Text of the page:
Tags: marriage | unmarried | adults | percentage | survey

Number of Unmarried Americans Now Over 50 Percent

By    |   Friday, 12 Sep 2014 05:50 PM

For the first time, more than half of all Americans today are single but the ideal of marriage and children is far from dead — in fact, most young Americans still say that they want to get married someday.

While the Bureau of Labor Statistics finds that the number of Americans over the age of 16 who are unmarried leapt from 37.4 percent in 1974 to 50.2 percent today, covering 124.6 million people, a 2013 Gallup poll showed that 84.5 percent of high school senior girls and 77 percent of high school senior boys still believe marriage to be "extremely important." 

Many couples, according to a new study, are opting to live together without marriage, Bloomberg reports, with the number of people who have never married rising to 30.4 percent from 22.1 percent 30 years ago and divorced people making up 19.8 percent of Americans, compared to 15.3 percent in 1976. 

The number of young couples who opt to just move in together rather than get married has skyrocketed from 1.1 percent in 1960 to 11.6 in 2011, according to Family Facts, but researchers warn that marriage is still the ideal, and those couples who choose to "shack up" before marriage may be hurting their chances of ever having a successful, high-quality marriage. 

In a recent study reported by the National Marriage Project, it was discovered that, "Those who lived with their eventual spouse before having a mutual and clear commitment to marry reported lower levels of marital quality than those who waited until after planning marriage or getting married to move in together.

"Thirty-one percent of those who cohabited prior to having plans for marriage were in the top 40 percent of marital quality versus 43 percent of those who only cohabited after getting married or making a commitment to marry."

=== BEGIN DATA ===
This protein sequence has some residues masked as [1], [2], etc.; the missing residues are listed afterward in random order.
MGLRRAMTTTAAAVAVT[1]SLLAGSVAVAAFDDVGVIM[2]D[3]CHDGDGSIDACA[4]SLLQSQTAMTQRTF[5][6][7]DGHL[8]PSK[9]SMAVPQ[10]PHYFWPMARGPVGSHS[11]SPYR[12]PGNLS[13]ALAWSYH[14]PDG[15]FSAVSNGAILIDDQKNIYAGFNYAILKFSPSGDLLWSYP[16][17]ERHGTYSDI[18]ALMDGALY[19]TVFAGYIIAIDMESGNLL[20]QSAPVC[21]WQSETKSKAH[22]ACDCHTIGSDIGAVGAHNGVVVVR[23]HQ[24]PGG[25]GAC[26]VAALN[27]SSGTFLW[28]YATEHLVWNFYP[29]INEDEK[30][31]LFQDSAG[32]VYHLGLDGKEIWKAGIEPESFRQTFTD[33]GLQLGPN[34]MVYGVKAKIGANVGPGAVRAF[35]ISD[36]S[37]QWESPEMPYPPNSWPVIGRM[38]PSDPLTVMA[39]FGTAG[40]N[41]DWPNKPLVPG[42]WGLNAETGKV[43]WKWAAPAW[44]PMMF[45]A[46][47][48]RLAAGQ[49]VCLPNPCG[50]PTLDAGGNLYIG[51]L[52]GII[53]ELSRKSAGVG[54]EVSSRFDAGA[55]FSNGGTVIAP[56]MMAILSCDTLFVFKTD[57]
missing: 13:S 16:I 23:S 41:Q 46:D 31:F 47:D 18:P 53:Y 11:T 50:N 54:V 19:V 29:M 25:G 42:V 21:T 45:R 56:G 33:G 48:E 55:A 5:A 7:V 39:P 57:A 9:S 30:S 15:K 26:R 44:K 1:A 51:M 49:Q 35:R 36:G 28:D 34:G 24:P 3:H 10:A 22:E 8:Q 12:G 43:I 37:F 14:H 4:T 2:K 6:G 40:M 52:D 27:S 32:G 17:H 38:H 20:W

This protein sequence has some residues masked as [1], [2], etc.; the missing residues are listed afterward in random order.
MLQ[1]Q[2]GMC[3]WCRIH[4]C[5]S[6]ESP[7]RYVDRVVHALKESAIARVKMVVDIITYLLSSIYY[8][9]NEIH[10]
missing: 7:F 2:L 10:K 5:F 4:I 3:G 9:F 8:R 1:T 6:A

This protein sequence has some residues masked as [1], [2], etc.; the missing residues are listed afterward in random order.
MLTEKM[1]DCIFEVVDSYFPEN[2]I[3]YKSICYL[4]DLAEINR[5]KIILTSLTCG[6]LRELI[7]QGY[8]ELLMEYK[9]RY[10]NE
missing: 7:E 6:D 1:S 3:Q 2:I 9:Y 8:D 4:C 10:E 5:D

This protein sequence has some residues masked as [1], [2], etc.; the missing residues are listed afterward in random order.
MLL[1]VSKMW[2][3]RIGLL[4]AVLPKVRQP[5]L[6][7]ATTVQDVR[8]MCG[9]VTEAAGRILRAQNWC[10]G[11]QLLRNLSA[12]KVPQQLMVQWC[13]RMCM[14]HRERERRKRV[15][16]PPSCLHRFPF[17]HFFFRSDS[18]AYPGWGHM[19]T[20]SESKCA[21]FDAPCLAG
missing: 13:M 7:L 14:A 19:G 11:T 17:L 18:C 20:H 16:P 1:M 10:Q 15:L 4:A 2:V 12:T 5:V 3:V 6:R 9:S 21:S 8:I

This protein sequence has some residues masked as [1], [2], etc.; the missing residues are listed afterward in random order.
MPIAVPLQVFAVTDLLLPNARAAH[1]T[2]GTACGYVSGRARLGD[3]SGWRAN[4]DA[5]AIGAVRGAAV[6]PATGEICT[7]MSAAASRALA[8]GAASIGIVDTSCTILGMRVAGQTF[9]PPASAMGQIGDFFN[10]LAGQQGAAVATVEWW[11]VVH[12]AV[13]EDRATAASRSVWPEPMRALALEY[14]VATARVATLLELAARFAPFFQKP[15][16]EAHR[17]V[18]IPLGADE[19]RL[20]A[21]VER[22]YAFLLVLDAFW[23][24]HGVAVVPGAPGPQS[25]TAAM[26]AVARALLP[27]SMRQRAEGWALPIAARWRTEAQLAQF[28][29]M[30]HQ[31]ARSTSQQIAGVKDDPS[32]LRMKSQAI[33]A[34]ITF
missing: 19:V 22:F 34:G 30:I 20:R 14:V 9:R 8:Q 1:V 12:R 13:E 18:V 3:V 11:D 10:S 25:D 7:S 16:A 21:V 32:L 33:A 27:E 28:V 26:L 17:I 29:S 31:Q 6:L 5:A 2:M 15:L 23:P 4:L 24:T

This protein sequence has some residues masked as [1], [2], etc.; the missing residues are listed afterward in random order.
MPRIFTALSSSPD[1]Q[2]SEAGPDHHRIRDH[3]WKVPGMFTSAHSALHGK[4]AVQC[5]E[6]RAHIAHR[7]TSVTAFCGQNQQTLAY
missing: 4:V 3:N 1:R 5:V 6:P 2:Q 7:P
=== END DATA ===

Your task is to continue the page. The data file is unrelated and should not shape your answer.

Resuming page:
The Daily Signal cites several studies which show that marriage is good for adults, allowing them to tend to live longer and have better health and higher income, but a new Harvard study shows that the effects of marriage, or the lack of marriage, on children cannot be underestimated. 

While over 40 percent of kids today are born outside marriage, this greatly lessens their chances for future success in life, the Daily Signal reports, adding, "Indeed, children who live in single-parent households are more than five times more likely to experience poverty than children in married-parent families.

Slate reports of the Harvard study, "This the first study to show that lower-income kids from both single- and married-parent families are more likely to succeed if they hail from a community with lots of two-parent families.

"Of all the factors most predictive of economic mobility in America, one factor clearly stands out in their study: family structure," Slate reports. "It looks like a married village is more likely to raise the economic prospects of a poor child." 

In addition, a recent report by the Brookings Institute concluded, "Children born into continuously married family have much better economic mobility than those in single parent families" 

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For the first time, more than half of all Americans today are single but the ideal of marriage and children is far from dead — in fact, most young Americans still say that they want to get married someday.
marriage, unmarried, adults, percentage, survey
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2014-50-12
Friday, 12 Sep 2014 05:50 PM
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